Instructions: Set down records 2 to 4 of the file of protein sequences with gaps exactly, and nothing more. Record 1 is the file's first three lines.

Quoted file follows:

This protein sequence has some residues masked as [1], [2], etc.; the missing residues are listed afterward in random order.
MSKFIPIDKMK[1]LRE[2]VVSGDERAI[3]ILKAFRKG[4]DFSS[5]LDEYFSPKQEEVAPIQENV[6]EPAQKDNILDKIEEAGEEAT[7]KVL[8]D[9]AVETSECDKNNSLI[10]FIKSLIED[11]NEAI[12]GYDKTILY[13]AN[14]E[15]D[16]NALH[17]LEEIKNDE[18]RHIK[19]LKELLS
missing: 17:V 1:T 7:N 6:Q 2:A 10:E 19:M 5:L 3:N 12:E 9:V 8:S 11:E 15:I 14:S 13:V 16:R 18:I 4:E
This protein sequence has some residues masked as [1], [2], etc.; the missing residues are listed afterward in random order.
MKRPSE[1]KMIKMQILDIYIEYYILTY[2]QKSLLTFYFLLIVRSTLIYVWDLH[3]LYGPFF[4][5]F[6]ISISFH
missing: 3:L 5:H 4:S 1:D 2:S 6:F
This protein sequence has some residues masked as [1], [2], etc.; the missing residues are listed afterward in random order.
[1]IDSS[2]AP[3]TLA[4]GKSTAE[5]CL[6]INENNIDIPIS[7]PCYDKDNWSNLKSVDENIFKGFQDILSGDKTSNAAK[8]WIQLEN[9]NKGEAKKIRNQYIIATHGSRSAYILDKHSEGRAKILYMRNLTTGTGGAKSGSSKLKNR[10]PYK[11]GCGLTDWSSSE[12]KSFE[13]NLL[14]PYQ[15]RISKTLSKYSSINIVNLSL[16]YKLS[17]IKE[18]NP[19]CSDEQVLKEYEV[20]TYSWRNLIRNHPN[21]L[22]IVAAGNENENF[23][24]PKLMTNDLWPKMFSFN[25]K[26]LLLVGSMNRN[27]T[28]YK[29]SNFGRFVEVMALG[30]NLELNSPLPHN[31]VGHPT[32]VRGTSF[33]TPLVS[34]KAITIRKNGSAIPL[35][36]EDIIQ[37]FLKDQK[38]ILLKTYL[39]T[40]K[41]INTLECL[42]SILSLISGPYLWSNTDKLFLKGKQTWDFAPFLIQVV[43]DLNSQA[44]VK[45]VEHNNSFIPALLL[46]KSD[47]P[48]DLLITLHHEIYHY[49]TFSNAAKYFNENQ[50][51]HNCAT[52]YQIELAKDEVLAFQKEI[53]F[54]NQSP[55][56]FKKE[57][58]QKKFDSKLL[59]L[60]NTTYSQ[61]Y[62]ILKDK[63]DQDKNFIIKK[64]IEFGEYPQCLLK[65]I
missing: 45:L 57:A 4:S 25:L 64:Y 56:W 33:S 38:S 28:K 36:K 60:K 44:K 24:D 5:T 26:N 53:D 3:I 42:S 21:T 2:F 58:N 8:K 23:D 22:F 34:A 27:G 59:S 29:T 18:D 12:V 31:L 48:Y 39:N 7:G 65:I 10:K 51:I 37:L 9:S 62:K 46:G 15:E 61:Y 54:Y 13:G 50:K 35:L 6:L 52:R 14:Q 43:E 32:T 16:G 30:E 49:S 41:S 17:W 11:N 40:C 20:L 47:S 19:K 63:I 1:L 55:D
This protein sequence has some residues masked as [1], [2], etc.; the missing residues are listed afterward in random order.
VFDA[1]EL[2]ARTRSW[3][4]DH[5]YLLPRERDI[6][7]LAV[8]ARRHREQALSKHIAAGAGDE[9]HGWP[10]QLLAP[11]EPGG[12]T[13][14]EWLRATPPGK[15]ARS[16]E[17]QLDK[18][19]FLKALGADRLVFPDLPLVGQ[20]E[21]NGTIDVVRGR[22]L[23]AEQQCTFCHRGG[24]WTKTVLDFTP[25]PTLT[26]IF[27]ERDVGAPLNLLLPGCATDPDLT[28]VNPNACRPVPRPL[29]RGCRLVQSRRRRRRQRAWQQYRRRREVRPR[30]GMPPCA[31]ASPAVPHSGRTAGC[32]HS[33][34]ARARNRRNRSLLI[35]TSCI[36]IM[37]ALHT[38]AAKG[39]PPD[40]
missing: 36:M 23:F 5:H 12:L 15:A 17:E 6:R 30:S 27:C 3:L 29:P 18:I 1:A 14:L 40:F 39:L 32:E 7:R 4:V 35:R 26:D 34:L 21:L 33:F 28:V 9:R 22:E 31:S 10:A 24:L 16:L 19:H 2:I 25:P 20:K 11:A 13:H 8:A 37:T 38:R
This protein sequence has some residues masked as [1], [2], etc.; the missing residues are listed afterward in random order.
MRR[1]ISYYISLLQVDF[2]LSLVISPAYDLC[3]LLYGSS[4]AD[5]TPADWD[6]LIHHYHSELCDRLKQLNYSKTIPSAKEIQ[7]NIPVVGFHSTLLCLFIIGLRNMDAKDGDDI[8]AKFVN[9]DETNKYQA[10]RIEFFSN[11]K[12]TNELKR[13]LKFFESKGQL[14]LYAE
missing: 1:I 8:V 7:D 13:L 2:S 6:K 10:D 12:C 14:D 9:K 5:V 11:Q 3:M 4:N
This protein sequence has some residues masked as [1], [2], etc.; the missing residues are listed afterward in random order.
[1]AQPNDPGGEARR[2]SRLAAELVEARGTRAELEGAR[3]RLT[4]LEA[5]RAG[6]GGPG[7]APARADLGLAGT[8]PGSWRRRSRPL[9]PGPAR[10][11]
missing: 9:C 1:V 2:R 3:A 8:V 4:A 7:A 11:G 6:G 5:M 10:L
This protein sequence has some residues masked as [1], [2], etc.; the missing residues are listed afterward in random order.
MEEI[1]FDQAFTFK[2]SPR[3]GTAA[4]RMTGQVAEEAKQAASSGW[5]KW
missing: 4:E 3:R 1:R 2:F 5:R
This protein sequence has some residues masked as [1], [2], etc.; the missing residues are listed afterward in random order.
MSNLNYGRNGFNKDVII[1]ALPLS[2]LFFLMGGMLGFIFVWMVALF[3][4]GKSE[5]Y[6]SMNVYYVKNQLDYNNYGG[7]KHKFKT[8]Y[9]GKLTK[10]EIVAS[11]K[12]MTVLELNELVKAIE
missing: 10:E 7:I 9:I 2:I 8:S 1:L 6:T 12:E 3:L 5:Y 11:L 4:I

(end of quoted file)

This protein sequence has some residues masked as [1], [2], etc.; the missing residues are listed afterward in random order.
MKRPSE[1]KMIKMQILDIYIEYYILTY[2]QKSLLTFYFLLIVRSTLIYVWDLH[3]LYGPFF[4][5]F[6]ISISFH
missing: 3:L 5:H 4:S 1:D 2:S 6:F
This protein sequence has some residues masked as [1], [2], etc.; the missing residues are listed afterward in random order.
[1]IDSS[2]AP[3]TLA[4]GKSTAE[5]CL[6]INENNIDIPIS[7]PCYDKDNWSNLKSVDENIFKGFQDILSGDKTSNAAK[8]WIQLEN[9]NKGEAKKIRNQYIIATHGSRSAYILDKHSEGRAKILYMRNLTTGTGGAKSGSSKLKNR[10]PYK[11]GCGLTDWSSSE[12]KSFE[13]NLL[14]PYQ[15]RISKTLSKYSSINIVNLSL[16]YKLS[17]IKE[18]NP[19]CSDEQVLKEYEV[20]TYSWRNLIRNHPN[21]L[22]IVAAGNENENF[23][24]PKLMTNDLWPKMFSFN[25]K[26]LLLVGSMNRN[27]T[28]YK[29]SNFGRFVEVMALG[30]NLELNSPLPHN[31]VGHPT[32]VRGTSF[33]TPLVS[34]KAITIRKNGSAIPL[35][36]EDIIQ[37]FLKDQK[38]ILLKTYL[39]T[40]K[41]INTLECL[42]SILSLISGPYLWSNTDKLFLKGKQTWDFAPFLIQVV[43]DLNSQA[44]VK[45]VEHNNSFIPALLL[46]KSD[47]P[48]DLLITLHHEIYHY[49]TFSNAAKYFNENQ[50][51]HNCAT[52]YQIELAKDEVLAFQKEI[53]F[54]NQSP[55][56]FKKE[57][58]QKKFDSKLL[59]L[60]NTTYSQ[61]Y[62]ILKDK[63]DQDKNFIIKK[64]IEFGEYPQCLLK[65]I
missing: 45:L 57:A 4:S 25:L 64:Y 56:W 33:S 38:S 28:K 36:K 60:K 44:K 24:D 5:T 26:N 53:D 3:I 42:S 21:T 2:F 58:N 8:K 23:D 22:F 34:A 27:G 59:S 29:T 18:D 12:V 31:L 48:Y 39:N 7:G 65:I 10:K 51:I 37:L 9:S 62:K 46:G 15:E 61:Y 54:Y 13:G 50:K 35:L 6:L 52:R 14:Q 43:E 32:T 16:G 30:E 49:S 41:S 17:W 11:N 40:C 20:L 47:S 19:K 63:I 1:L 55:D
This protein sequence has some residues masked as [1], [2], etc.; the missing residues are listed afterward in random order.
VFDA[1]EL[2]ARTRSW[3][4]DH[5]YLLPRERDI[6][7]LAV[8]ARRHREQALSKHIAAGAGDE[9]HGWP[10]QLLAP[11]EPGG[12]T[13][14]EWLRATPPGK[15]ARS[16]E[17]QLDK[18][19]FLKALGADRLVFPDLPLVGQ[20]E[21]NGTIDVVRGR[22]L[23]AEQQCTFCHRGG[24]WTKTVLDFTP[25]PTLT[26]IF[27]ERDVGAPLNLLLPGCATDPDLT[28]VNPNACRPVPRPL[29]RGCRLVQSRRRRRRQRAWQQYRRRREVRPR[30]GMPPCA[31]ASPAVPHSGRTAGC[32]HS[33][34]ARARNRRNRSLLI[35]TSCI[36]IM[37]ALHT[38]AAKG[39]PPD[40]
missing: 36:M 23:F 5:H 12:L 15:A 17:E 6:R 30:S 27:C 3:L 29:P 18:I 1:A 14:L 40:F 39:L 32:E 7:R 4:V 35:R 26:D 34:L 21:L 33:F 28:V 9:R 22:E 31:S 10:A 24:L 16:L 19:H 2:I 25:P 20:K 11:A 13:H 8:A 37:T 38:R